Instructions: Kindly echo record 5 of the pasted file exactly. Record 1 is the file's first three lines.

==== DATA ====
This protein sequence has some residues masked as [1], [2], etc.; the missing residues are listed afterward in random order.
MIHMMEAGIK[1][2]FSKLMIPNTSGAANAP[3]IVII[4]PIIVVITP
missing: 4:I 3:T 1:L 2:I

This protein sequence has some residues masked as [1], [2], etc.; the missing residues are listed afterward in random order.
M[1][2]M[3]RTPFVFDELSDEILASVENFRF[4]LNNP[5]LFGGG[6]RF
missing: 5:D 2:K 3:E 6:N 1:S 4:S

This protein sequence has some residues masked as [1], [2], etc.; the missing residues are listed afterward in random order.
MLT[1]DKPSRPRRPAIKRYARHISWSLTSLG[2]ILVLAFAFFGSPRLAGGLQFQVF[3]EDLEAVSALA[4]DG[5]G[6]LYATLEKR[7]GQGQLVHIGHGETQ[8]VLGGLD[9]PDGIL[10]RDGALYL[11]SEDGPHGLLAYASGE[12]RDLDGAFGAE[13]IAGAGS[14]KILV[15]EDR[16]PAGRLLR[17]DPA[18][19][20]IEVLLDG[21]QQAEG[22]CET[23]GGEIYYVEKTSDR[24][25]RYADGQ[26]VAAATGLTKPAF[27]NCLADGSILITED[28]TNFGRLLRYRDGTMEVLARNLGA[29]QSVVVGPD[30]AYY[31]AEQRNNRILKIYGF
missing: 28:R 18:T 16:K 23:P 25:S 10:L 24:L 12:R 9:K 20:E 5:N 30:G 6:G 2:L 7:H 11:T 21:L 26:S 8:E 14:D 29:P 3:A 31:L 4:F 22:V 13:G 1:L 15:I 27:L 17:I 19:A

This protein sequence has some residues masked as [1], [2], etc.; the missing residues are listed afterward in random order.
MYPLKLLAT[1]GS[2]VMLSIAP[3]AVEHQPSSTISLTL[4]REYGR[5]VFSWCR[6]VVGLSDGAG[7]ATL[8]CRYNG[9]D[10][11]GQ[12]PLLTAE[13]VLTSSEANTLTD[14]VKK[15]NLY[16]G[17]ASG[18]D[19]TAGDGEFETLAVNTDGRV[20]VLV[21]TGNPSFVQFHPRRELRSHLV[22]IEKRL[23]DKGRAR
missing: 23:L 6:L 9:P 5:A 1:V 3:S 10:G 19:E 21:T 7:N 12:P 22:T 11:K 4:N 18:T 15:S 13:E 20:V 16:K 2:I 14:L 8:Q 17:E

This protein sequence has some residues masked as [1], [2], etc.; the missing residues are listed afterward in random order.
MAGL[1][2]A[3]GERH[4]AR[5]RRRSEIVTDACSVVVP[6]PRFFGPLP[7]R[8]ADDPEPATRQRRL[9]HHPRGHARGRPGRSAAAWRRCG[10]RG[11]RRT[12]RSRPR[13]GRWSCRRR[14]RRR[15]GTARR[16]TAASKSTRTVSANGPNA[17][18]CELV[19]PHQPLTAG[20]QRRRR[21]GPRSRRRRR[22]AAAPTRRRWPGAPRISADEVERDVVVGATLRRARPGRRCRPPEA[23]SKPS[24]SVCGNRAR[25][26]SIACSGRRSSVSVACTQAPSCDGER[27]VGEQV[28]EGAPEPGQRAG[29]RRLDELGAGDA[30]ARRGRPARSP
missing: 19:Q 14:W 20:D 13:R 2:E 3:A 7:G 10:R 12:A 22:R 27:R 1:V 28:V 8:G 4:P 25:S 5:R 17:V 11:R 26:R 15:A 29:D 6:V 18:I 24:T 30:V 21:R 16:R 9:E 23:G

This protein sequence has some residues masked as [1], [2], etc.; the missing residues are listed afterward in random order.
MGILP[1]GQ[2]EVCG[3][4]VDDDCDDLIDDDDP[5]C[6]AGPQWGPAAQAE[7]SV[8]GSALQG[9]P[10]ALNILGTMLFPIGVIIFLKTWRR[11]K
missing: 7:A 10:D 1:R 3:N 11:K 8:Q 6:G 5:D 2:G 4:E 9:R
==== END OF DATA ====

This protein sequence has some residues masked as [1], [2], etc.; the missing residues are listed afterward in random order.
MAGL[1][2]A[3]GERH[4]AR[5]RRRSEIVTDACSVVVP[6]PRFFGPLP[7]R[8]ADDPEPATRQRRL[9]HHPRGHARGRPGRSAAAWRRCG[10]RG[11]RRT[12]RSRPR[13]GRWSCRRR[14]RRR[15]GTARR[16]TAASKSTRTVSANGPNA[17][18]CELV[19]PHQPLTAG[20]QRRRR[21]GPRSRRRRR[22]AAAPTRRRWPGAPRISADEVERDVVVGATLRRARPGRRCRPPEA[23]SKPS[24]SVCGNRAR[25][26]SIACSGRRSSVSVACTQAPSCDGER[27]VGEQV[28]EGAPEPGQRAG[29]RRLDELGAGDA[30]ARRGRPARSP
missing: 19:Q 14:W 20:D 13:R 2:E 3:A 7:G 10:R 12:A 22:R 27:R 1:V 28:V 8:G 4:P 25:S 5:R 17:V 11:R 26:R 15:A 29:D 6:V 18:I 24:T 30:V 21:R 16:R 9:E 23:G